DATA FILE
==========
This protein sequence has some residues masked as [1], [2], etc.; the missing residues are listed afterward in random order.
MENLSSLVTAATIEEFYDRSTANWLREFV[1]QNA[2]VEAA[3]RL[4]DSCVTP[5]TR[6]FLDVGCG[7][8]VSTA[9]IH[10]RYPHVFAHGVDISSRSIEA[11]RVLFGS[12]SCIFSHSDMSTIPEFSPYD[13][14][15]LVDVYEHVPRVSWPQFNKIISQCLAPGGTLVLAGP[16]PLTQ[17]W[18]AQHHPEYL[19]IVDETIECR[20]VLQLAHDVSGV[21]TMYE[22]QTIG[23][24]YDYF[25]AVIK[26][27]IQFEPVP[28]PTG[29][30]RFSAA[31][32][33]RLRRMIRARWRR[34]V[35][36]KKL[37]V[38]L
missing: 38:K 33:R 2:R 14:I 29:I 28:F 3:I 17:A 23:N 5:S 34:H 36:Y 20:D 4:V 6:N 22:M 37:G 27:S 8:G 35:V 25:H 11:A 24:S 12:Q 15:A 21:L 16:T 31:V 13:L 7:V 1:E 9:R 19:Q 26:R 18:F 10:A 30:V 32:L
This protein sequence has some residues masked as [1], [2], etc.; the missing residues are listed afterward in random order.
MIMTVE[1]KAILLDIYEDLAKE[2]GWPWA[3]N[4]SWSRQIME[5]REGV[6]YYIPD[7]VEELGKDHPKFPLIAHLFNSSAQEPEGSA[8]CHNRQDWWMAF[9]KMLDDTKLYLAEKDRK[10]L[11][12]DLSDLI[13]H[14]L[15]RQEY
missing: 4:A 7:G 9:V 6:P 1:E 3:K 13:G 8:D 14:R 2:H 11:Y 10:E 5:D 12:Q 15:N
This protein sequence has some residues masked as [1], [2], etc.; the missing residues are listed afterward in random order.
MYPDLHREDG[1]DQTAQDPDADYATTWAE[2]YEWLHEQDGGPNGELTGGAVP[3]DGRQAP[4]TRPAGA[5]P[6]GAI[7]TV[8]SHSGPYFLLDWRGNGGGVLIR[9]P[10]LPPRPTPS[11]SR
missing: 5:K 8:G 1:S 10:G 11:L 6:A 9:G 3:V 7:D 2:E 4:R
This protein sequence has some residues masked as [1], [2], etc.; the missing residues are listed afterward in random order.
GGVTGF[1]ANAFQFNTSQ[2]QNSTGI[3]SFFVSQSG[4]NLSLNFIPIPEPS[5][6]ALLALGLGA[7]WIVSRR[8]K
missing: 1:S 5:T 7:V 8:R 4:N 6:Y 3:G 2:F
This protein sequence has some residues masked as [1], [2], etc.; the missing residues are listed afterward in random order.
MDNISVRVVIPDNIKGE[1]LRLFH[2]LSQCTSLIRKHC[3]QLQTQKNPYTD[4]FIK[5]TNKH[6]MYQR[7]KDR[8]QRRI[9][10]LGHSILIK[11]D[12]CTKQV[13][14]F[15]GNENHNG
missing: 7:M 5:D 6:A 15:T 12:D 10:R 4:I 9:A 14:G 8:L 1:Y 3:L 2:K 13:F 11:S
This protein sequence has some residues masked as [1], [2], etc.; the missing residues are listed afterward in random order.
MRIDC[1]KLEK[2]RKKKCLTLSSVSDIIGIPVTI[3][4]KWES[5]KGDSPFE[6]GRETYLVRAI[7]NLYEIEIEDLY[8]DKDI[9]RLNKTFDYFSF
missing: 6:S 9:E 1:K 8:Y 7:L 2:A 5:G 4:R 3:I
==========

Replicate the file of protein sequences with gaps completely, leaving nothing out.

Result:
This protein sequence has some residues masked as [1], [2], etc.; the missing residues are listed afterward in random order.
MENLSSLVTAATIEEFYDRSTANWLREFV[1]QNA[2]VEAA[3]RL[4]DSCVTP[5]TR[6]FLDVGCG[7][8]VSTA[9]IH[10]RYPHVFAHGVDISSRSIEA[11]RVLFGS[12]SCIFSHSDMSTIPEFSPYD[13][14][15]LVDVYEHVPRVSWPQFNKIISQCLAPGGTLVLAGP[16]PLTQ[17]W[18]AQHHPEYL[19]IVDETIECR[20]VLQLAHDVSGV[21]TMYE[22]QTIG[23][24]YDYF[25]AVIK[26][27]IQFEPVP[28]PTG[29][30]RFSAA[31][32][33]RLRRMIRARWRR[34]V[35][36]KKL[37]V[38]L
missing: 38:K 33:R 2:R 14:I 29:I 28:F 3:I 17:A 23:N 5:S 34:H 36:Y 20:D 4:V 6:N 22:M 37:G 27:S 8:G 35:V 25:H 11:A 24:S 12:Q 15:A 21:L 16:T 31:V 13:L 7:V 1:E 9:R 19:Q 26:R 18:F 10:A 30:V 32:L
This protein sequence has some residues masked as [1], [2], etc.; the missing residues are listed afterward in random order.
MIMTVE[1]KAILLDIYEDLAKE[2]GWPWA[3]N[4]SWSRQIME[5]REGV[6]YYIPD[7]VEELGKDHPKFPLIAHLFNSSAQEPEGSA[8]CHNRQDWWMAF[9]KMLDDTKLYLAEKDRK[10]L[11][12]DLSDLI[13]H[14]L[15]RQEY
missing: 4:A 7:G 9:V 6:P 1:E 3:K 13:G 8:D 14:R 2:H 11:Y 10:E 5:D 12:Q 15:N
This protein sequence has some residues masked as [1], [2], etc.; the missing residues are listed afterward in random order.
MYPDLHREDG[1]DQTAQDPDADYATTWAE[2]YEWLHEQDGGPNGELTGGAVP[3]DGRQAP[4]TRPAGA[5]P[6]GAI[7]TV[8]SHSGPYFLLDWRGNGGGVLIR[9]P[10]LPPRPTPS[11]SR
missing: 5:K 8:G 1:S 10:G 11:L 6:A 9:G 3:V 7:D 2:E 4:R
This protein sequence has some residues masked as [1], [2], etc.; the missing residues are listed afterward in random order.
GGVTGF[1]ANAFQFNTSQ[2]QNSTGI[3]SFFVSQSG[4]NLSLNFIPIPEPS[5][6]ALLALGLGA[7]WIVSRR[8]K
missing: 1:S 5:T 7:V 8:R 4:N 6:Y 3:G 2:F
This protein sequence has some residues masked as [1], [2], etc.; the missing residues are listed afterward in random order.
MDNISVRVVIPDNIKGE[1]LRLFH[2]LSQCTSLIRKHC[3]QLQTQKNPYTD[4]FIK[5]TNKH[6]MYQR[7]KDR[8]QRRI[9][10]LGHSILIK[11]D[12]CTKQV[13][14]F[15]GNENHNG
missing: 7:M 5:D 6:A 15:T 12:D 10:R 4:I 9:A 14:G 8:L 1:Y 3:L 2:K 13:F 11:S
This protein sequence has some residues masked as [1], [2], etc.; the missing residues are listed afterward in random order.
MRIDC[1]KLEK[2]RKKKCLTLSSVSDIIGIPVTI[3][4]KWES[5]KGDSPFE[6]GRETYLVRAI[7]NLYEIEIEDLY[8]DKDI[9]RLNKTFDYFSF
missing: 6:S 9:E 1:K 8:Y 7:L 2:A 5:G 4:R 3:I